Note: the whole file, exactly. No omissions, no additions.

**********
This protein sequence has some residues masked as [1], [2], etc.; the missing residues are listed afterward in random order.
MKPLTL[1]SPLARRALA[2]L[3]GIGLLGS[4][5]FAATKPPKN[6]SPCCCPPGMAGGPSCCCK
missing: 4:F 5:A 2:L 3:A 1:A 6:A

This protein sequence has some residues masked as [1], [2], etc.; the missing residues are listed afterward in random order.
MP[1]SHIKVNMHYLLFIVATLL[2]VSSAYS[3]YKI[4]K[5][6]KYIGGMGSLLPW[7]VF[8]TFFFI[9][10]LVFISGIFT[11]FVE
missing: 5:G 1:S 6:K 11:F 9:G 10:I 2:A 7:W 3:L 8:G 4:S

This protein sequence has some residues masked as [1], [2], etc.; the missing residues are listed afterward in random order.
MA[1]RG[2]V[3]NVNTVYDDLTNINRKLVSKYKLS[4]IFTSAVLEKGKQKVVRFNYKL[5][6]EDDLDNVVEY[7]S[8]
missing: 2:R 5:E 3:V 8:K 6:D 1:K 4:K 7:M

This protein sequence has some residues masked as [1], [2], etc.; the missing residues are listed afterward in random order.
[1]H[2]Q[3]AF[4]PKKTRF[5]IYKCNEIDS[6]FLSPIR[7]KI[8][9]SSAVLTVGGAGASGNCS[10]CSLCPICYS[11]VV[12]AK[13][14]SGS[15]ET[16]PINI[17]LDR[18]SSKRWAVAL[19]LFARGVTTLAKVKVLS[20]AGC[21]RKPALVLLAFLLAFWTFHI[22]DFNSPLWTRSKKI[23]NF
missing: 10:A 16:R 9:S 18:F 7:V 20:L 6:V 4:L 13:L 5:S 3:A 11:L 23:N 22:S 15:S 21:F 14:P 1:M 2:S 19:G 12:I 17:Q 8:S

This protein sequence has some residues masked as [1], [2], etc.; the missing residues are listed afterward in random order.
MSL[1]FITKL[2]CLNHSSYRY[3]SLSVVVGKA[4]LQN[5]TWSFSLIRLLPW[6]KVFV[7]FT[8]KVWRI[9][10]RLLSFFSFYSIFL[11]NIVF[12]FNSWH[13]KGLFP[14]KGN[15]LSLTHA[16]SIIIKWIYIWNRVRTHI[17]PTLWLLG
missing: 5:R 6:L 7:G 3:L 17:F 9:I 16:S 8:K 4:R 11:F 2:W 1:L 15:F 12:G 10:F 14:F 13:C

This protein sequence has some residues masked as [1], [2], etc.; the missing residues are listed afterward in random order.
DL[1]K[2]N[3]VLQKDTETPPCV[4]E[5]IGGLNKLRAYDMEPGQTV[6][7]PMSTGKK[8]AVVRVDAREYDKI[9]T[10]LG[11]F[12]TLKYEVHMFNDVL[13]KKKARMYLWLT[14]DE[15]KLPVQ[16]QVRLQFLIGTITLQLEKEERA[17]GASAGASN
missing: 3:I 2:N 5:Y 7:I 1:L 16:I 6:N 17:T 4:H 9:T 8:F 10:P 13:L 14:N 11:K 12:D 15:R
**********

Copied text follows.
This protein sequence has some residues masked as [1], [2], etc.; the missing residues are listed afterward in random order.
MKPLTL[1]SPLARRALA[2]L[3]GIGLLGS[4][5]FAATKPPKN[6]SPCCCPPGMAGGPSCCCK
missing: 4:F 5:A 2:L 3:A 1:A 6:A

This protein sequence has some residues masked as [1], [2], etc.; the missing residues are listed afterward in random order.
MP[1]SHIKVNMHYLLFIVATLL[2]VSSAYS[3]YKI[4]K[5][6]KYIGGMGSLLPW[7]VF[8]TFFFI[9][10]LVFISGIFT[11]FVE
missing: 5:G 1:S 6:K 11:F 9:G 10:I 2:A 7:W 3:L 8:G 4:S

This protein sequence has some residues masked as [1], [2], etc.; the missing residues are listed afterward in random order.
MA[1]RG[2]V[3]NVNTVYDDLTNINRKLVSKYKLS[4]IFTSAVLEKGKQKVVRFNYKL[5][6]EDDLDNVVEY[7]S[8]
missing: 2:R 5:E 3:V 8:K 6:D 1:K 4:K 7:M

This protein sequence has some residues masked as [1], [2], etc.; the missing residues are listed afterward in random order.
[1]H[2]Q[3]AF[4]PKKTRF[5]IYKCNEIDS[6]FLSPIR[7]KI[8][9]SSAVLTVGGAGASGNCS[10]CSLCPICYS[11]VV[12]AK[13][14]SGS[15]ET[16]PINI[17]LDR[18]SSKRWAVAL[19]LFARGVTTLAKVKVLS[20]AGC[21]RKPALVLLAFLLAFWTFHI[22]DFNSPLWTRSKKI[23]NF
missing: 10:A 16:R 9:S 18:F 7:V 20:L 6:V 4:L 13:L 5:S 3:A 11:L 23:N 22:S 15:S 21:F 14:P 1:M 2:S 19:G 12:I 17:Q 8:S

This protein sequence has some residues masked as [1], [2], etc.; the missing residues are listed afterward in random order.
MSL[1]FITKL[2]CLNHSSYRY[3]SLSVVVGKA[4]LQN[5]TWSFSLIRLLPW[6]KVFV[7]FT[8]KVWRI[9][10]RLLSFFSFYSIFL[11]NIVF[12]FNSWH[13]KGLFP[14]KGN[15]LSLTHA[16]SIIIKWIYIWNRVRTHI[17]PTLWLLG
missing: 5:R 6:L 7:G 3:L 17:F 9:I 16:S 8:K 4:R 11:F 2:W 1:L 15:F 12:G 10:F 14:F 13:C

This protein sequence has some residues masked as [1], [2], etc.; the missing residues are listed afterward in random order.
DL[1]K[2]N[3]VLQKDTETPPCV[4]E[5]IGGLNKLRAYDMEPGQTV[6][7]PMSTGKK[8]AVVRVDAREYDKI[9]T[10]LG[11]F[12]TLKYEVHMFNDVL[13]KKKARMYLWLT[14]DE[15]KLPVQ[16]QVRLQFLIGTITLQLEKEERA[17]GASAGASN
missing: 3:I 2:N 5:Y 7:I 1:L 16:I 6:N 17:T 4:H 9:T 8:F 10:P 13:L 14:N 11:K 12:D 15:R